PowerShell Module Manifests: An Underutilized Asset Getty Images

PowerShell Module Manifests: An Underutilized Asset

Once you’ve written your fair share of PowerShell scripts there ultimately comes a time in your career where you have a need to build a PowerShell module. PowerShell modules are a great way to group lots of different functionality around a single concept. Modules make your code easily transportable, shareable and usable. Just create the module and run Import-Module -Name MyModule and all your code is immediately available to you.

Once someone starts writing modules they sometimes forget an optional yet important feature of modules; the manifest.  Think of a module manifest as the module metadata and dependencies. You can create a module without one but it’s never going to be considered “professional” without it.  Writing a PowerShell module without a manifest is like leaving a single ingredient out of a cake recipe.  The cake will still taste like cake but won’t actually taste good.

So what does a manifest actually do? A manifest has three primary purposes.

1.To store metadata about a module.

2.To enforce module requirements.

3.To allow certain functions and variables to remain private.

Metadata Storage

Do you think it’d be helpful to track changes in your code?  I do. One way to do that is through versioning. Every time you add a function to your module, change a bit of code here or there to make a few bug fixes it’d be helpful to increment the version to indicate how active that module is.  The version is one attribute that is stored in the module manifest.

Other attributes like module author, a description of the module, the company name and a copyright statement are also used in module manifest.

Although not as important as other aspects of a manifest it’s always informative when your sharing this module with the public and they’re able to run Get-Module and see all this information.

Module Requirement Enforcement

Have you ever written a script that depends on something else?  Perhaps it depends on another PowerShell script somewhere or maybe a module. Maybe you’ve written the module in a certain version of PowerShell and know that the functionality will break if it is ran in a previous version. Instead of coding up these dependencies in the module itself a manifest is a way to easily add these requirements in with just a few lines.

Manifests allow you to enforce all kinds of different requirements.  Need to ensure the module will only load with PowerShell v4? No problem. Just use PowerShell Version = ‘4’. How about ensuring that it only loads on x64 machines?  Use ProcessorArchitecture = ‘Amd64’. In large projects, you’ll sometimes have lots of different modules. You might have various calls to functions in other custom modules inside of another module. In this case, you need to ensure that other modules are available and loaded as well.  Again, that’s as easy as adding the RequiredModules = @() line and adding as many different modules names in the array as you need.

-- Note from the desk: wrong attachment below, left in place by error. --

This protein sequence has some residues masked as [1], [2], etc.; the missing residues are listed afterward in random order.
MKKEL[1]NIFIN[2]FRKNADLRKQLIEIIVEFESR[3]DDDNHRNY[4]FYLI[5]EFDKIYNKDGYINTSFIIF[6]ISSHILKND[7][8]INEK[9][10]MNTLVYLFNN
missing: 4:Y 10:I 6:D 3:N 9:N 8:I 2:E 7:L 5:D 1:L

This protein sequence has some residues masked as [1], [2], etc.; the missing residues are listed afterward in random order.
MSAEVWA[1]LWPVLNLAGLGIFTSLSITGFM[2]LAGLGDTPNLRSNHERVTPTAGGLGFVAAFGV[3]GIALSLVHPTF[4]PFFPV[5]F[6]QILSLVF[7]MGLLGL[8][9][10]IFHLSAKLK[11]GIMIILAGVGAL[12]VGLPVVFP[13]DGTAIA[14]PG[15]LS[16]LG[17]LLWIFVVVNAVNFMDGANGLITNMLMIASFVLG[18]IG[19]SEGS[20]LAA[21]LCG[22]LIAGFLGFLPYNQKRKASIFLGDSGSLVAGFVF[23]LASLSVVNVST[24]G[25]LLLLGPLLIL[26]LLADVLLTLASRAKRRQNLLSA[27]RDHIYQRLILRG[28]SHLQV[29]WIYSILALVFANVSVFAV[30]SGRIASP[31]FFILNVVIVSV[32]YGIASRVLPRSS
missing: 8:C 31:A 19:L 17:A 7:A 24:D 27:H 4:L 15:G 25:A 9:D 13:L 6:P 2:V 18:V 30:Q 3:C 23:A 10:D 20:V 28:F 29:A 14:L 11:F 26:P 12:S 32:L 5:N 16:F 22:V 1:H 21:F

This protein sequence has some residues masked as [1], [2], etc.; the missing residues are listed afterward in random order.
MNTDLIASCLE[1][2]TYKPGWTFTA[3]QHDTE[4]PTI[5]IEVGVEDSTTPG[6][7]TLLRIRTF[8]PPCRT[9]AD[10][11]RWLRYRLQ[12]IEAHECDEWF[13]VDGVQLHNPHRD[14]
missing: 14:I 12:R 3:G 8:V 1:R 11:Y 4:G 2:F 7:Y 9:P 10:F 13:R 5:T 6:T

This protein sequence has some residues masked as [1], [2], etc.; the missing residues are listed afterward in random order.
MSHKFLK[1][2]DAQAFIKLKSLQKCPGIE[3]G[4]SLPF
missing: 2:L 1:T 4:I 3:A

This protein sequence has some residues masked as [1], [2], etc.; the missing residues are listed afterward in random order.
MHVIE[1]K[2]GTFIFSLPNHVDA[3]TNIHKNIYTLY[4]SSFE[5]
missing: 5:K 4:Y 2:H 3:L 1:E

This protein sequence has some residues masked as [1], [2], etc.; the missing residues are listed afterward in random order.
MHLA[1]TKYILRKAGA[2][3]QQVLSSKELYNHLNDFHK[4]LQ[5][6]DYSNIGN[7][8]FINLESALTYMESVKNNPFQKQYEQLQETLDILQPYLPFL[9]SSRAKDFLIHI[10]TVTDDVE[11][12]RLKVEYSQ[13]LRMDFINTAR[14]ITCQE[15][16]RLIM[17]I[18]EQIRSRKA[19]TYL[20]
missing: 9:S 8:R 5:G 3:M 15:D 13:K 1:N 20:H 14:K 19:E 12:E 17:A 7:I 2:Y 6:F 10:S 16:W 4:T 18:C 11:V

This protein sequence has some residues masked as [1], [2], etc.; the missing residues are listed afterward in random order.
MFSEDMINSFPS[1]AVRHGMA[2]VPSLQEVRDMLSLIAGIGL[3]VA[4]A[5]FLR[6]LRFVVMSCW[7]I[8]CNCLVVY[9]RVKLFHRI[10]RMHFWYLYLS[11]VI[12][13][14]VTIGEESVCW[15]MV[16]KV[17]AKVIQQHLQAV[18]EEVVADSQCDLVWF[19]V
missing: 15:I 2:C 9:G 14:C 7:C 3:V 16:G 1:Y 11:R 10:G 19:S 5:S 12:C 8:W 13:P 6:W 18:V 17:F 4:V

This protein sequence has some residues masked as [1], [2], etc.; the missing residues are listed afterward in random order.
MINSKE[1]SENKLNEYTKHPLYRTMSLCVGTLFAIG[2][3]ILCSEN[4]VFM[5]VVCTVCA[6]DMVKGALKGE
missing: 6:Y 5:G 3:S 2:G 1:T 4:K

Other options includes things like DotNetVersion, RequiredAssemblies which is good for any custom C# stuff you might be doing and even ScriptsToProcess which allows you to automatically run various PS1 scripts before the module is imported.

Keeping Functions and Variables Private

Best practice function design dictates that a function should be small and do only one thing. It’s important not to force a single function to accomplish multiple things. Because of this, sometimes it’s beneficial to write “helper” functions. These are functions that the “main” functions rely on to run but will never be needed by the person actually using the module itself.

For example, if I create a module called FileSystem. This module’s purpose is to contain various custom functions around doing stuff with the file system on a computer.  I might have functions called Get-DirectorySize, New-TextFile and Remove-Ace. These are functions that I want the module user to use. However, I also might have functions in the module called Get-ThisInternalThing or New-TempFile. I’d then call these functions inside of the “main” functions. These “helper” functions are of no use to the module user but should only be used the the module functions themselves.

When a module user imports my module I don’t want to even give them the option of seeing Get-ThisInternalThing or New-TempFile because, at least, it may confuse them and, at worst, it might cause some harm. With a manifest, I can make this happen. I could just add the functions into the FunctionsToExport line. I could then only add the appropriate functions there.

FunctionsToExport = ‘Get-DirectorySize’,’New-TextFile’,’Remove-Ace’

Once I do this I can then hide my internal functions from the module user so they won’t see these functions.

Modules can be built without manifests but as you can see there are a lot of benefits to creating one. I don’t ever recommend building a module and sharing it with others without first creating a an accompanying manifest.  It will lead to less confusion and prevent problems when dependencies don’t exist on other systems. If you want your module to look professional always include a module manifest with your modules.

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